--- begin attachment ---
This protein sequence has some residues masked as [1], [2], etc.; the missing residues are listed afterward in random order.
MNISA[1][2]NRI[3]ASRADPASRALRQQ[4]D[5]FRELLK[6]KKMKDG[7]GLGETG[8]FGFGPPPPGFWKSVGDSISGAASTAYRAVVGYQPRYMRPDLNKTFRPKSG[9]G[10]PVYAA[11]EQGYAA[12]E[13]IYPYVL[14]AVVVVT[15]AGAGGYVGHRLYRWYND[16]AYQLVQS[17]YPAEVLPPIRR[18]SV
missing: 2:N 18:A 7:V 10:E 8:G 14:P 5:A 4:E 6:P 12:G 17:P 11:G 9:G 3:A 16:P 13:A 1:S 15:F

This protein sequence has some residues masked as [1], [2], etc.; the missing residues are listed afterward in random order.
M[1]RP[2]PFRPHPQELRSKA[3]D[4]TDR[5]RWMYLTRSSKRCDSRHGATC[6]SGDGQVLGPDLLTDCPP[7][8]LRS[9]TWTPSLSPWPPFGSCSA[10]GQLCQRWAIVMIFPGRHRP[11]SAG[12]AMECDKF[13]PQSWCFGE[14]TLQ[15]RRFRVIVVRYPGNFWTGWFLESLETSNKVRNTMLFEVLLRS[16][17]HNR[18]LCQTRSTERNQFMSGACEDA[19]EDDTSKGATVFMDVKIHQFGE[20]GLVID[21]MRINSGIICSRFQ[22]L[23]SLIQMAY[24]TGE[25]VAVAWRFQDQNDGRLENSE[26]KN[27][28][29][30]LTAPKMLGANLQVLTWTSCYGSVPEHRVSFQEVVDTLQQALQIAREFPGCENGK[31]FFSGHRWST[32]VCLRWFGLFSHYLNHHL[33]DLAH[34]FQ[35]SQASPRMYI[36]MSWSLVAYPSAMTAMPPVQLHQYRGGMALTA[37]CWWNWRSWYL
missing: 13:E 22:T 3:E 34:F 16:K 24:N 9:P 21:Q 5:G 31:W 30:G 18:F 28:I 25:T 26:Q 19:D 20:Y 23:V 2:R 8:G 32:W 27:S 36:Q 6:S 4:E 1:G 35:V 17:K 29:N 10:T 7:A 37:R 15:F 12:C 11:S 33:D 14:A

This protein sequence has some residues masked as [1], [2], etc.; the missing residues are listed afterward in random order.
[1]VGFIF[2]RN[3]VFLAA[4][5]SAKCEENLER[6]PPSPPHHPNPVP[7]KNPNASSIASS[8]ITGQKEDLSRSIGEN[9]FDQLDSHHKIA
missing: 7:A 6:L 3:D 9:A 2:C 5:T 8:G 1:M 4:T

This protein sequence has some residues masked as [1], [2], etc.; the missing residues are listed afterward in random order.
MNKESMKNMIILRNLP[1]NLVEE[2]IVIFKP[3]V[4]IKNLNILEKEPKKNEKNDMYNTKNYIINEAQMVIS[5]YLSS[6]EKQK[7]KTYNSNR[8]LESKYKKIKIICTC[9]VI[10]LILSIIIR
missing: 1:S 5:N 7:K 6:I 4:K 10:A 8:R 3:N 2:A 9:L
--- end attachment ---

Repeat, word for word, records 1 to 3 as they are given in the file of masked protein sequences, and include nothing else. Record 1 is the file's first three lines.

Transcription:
This protein sequence has some residues masked as [1], [2], etc.; the missing residues are listed afterward in random order.
MNISA[1][2]NRI[3]ASRADPASRALRQQ[4]D[5]FRELLK[6]KKMKDG[7]GLGETG[8]FGFGPPPPGFWKSVGDSISGAASTAYRAVVGYQPRYMRPDLNKTFRPKSG[9]G[10]PVYAA[11]EQGYAA[12]E[13]IYPYVL[14]AVVVVT[15]AGAGGYVGHRLYRWYND[16]AYQLVQS[17]YPAEVLPPIRR[18]SV
missing: 2:N 18:A 7:V 10:E 8:G 14:P 5:A 4:E 6:P 12:G 17:P 11:G 9:G 3:A 16:P 13:A 1:S 15:F

This protein sequence has some residues masked as [1], [2], etc.; the missing residues are listed afterward in random order.
M[1]RP[2]PFRPHPQELRSKA[3]D[4]TDR[5]RWMYLTRSSKRCDSRHGATC[6]SGDGQVLGPDLLTDCPP[7][8]LRS[9]TWTPSLSPWPPFGSCSA[10]GQLCQRWAIVMIFPGRHRP[11]SAG[12]AMECDKF[13]PQSWCFGE[14]TLQ[15]RRFRVIVVRYPGNFWTGWFLESLETSNKVRNTMLFEVLLRS[16][17]HNR[18]LCQTRSTERNQFMSGACEDA[19]EDDTSKGATVFMDVKIHQFGE[20]GLVID[21]MRINSGIICSRFQ[22]L[23]SLIQMAY[24]TGE[25]VAVAWRFQDQNDGRLENSE[26]KN[27][28][29][30]LTAPKMLGANLQVLTWTSCYGSVPEHRVSFQEVVDTLQQALQIAREFPGCENGK[31]FFSGHRWST[32]VCLRWFGLFSHYLNHHL[33]DLAH[34]FQ[35]SQASPRMYI[36]MSWSLVAYPSAMTAMPPVQLHQYRGGMALTA[37]CWWNWRSWYL
missing: 13:E 22:T 3:E 34:F 16:K 24:N 9:P 21:Q 5:G 31:W 30:G 18:F 28:I 25:T 26:Q 19:D 20:Y 23:V 2:R 8:G 32:W 27:S 36:Q 6:S 4:E 1:G 35:V 17:K 29:N 10:T 7:A 37:R 15:F 12:C 11:S 33:D 14:A

This protein sequence has some residues masked as [1], [2], etc.; the missing residues are listed afterward in random order.
[1]VGFIF[2]RN[3]VFLAA[4][5]SAKCEENLER[6]PPSPPHHPNPVP[7]KNPNASSIASS[8]ITGQKEDLSRSIGEN[9]FDQLDSHHKIA
missing: 7:A 6:L 3:D 9:A 2:C 5:T 8:G 1:M 4:T